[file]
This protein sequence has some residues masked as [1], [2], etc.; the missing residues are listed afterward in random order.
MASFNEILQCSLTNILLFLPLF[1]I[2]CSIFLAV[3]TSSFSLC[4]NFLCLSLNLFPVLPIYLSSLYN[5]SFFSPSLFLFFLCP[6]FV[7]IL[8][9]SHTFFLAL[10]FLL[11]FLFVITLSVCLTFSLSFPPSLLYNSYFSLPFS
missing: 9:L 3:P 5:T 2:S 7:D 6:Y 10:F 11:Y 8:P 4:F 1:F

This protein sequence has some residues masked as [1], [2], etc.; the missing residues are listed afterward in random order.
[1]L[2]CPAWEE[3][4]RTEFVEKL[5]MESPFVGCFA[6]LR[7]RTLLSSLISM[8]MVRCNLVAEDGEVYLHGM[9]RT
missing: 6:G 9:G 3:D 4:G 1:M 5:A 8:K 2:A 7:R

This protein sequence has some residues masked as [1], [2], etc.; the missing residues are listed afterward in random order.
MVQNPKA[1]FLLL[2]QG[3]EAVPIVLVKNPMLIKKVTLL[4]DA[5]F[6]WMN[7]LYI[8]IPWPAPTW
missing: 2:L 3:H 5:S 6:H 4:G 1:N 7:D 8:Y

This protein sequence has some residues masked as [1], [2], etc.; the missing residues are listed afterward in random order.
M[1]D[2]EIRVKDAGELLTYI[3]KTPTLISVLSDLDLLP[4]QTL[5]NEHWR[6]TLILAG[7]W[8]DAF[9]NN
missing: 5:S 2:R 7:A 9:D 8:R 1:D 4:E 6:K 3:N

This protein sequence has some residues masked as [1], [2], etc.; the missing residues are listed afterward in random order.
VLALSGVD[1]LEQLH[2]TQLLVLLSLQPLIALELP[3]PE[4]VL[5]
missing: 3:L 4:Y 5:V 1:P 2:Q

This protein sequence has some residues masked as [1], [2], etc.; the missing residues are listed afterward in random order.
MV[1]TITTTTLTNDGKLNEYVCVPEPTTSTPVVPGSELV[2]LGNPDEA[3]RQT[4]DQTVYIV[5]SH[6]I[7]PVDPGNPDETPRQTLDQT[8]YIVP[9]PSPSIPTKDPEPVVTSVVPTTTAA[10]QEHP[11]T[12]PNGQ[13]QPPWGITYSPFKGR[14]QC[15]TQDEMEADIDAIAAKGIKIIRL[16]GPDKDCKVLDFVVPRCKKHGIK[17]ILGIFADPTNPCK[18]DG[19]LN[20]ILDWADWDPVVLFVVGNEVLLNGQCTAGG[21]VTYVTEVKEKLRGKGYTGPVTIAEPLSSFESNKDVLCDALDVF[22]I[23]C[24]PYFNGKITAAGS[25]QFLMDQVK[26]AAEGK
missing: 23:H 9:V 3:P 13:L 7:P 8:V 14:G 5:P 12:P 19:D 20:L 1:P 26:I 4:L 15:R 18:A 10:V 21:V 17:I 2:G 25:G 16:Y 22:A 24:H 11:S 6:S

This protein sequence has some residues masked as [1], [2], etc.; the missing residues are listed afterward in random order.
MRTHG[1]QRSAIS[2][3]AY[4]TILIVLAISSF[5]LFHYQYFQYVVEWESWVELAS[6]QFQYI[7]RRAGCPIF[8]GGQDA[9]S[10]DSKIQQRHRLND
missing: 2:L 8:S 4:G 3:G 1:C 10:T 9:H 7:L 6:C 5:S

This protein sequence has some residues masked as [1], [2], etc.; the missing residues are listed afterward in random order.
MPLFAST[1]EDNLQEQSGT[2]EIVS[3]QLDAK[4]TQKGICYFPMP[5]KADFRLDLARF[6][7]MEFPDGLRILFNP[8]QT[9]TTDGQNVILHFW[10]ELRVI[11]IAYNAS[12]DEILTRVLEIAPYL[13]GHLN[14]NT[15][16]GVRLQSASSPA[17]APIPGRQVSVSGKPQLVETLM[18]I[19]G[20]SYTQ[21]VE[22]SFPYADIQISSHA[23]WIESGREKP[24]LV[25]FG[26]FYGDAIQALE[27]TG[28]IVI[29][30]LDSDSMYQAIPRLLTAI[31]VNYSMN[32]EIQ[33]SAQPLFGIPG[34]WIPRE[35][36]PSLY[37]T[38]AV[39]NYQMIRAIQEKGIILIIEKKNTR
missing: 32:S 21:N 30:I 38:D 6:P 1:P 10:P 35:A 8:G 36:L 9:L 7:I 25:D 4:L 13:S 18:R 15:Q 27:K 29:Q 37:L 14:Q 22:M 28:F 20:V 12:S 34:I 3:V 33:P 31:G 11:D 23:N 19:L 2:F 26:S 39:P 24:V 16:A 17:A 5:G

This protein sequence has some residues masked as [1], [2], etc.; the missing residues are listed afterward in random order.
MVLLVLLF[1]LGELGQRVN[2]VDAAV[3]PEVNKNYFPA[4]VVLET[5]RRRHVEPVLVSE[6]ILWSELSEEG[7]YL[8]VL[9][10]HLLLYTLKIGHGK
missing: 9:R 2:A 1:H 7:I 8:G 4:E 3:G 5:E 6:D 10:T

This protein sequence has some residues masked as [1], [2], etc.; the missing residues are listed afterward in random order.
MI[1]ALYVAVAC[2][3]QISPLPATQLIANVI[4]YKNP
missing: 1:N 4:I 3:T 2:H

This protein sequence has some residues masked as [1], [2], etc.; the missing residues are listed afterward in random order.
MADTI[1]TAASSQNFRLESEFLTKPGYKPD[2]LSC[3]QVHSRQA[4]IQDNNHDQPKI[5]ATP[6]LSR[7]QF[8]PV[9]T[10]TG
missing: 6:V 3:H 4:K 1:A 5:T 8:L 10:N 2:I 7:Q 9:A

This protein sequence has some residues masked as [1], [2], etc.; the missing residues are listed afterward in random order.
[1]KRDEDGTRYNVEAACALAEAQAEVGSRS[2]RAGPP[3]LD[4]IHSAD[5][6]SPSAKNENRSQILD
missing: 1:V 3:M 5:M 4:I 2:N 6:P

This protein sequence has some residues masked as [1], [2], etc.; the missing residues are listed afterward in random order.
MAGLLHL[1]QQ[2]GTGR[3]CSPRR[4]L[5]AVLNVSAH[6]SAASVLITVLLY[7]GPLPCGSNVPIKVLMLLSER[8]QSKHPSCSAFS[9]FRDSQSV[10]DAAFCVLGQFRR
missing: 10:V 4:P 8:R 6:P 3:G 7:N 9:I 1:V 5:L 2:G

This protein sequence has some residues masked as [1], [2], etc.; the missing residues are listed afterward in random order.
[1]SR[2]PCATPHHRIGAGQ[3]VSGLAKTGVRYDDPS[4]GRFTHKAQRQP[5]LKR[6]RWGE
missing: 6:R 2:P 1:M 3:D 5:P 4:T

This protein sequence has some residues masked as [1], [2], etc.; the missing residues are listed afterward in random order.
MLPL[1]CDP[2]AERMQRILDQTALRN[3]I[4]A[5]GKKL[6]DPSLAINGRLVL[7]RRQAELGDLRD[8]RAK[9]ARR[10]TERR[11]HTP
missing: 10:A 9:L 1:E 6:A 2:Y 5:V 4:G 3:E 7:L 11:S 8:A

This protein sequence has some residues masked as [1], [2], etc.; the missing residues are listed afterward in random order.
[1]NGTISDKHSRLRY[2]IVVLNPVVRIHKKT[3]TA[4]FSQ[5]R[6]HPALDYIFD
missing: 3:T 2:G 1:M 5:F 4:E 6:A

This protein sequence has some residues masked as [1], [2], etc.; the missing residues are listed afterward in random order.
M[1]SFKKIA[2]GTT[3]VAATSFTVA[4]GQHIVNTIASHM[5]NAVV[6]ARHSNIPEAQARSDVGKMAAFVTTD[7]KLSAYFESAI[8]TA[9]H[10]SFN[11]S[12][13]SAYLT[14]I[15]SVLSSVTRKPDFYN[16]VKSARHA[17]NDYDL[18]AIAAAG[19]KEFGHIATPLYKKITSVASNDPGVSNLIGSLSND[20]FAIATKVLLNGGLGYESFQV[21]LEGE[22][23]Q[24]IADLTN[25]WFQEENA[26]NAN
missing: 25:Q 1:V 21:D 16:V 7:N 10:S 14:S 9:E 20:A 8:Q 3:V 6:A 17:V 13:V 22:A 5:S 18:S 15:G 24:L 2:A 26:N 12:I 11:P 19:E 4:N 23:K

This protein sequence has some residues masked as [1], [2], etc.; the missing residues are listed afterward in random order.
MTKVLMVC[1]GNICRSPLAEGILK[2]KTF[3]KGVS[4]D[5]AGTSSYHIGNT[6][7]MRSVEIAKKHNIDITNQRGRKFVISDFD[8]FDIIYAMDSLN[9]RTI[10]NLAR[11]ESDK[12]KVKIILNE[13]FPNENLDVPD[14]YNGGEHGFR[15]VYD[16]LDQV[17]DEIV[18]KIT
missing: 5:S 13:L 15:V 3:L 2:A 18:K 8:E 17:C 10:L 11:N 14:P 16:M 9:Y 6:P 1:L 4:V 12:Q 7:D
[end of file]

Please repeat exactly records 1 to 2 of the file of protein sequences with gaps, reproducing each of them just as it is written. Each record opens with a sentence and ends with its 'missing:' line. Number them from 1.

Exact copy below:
This protein sequence has some residues masked as [1], [2], etc.; the missing residues are listed afterward in random order.
MASFNEILQCSLTNILLFLPLF[1]I[2]CSIFLAV[3]TSSFSLC[4]NFLCLSLNLFPVLPIYLSSLYN[5]SFFSPSLFLFFLCP[6]FV[7]IL[8][9]SHTFFLAL[10]FLL[11]FLFVITLSVCLTFSLSFPPSLLYNSYFSLPFS
missing: 9:L 3:P 5:T 2:S 7:D 6:Y 10:F 11:Y 8:P 4:F 1:F

This protein sequence has some residues masked as [1], [2], etc.; the missing residues are listed afterward in random order.
[1]L[2]CPAWEE[3][4]RTEFVEKL[5]MESPFVGCFA[6]LR[7]RTLLSSLISM[8]MVRCNLVAEDGEVYLHGM[9]RT
missing: 6:G 9:G 3:D 4:G 1:M 5:A 8:K 2:A 7:R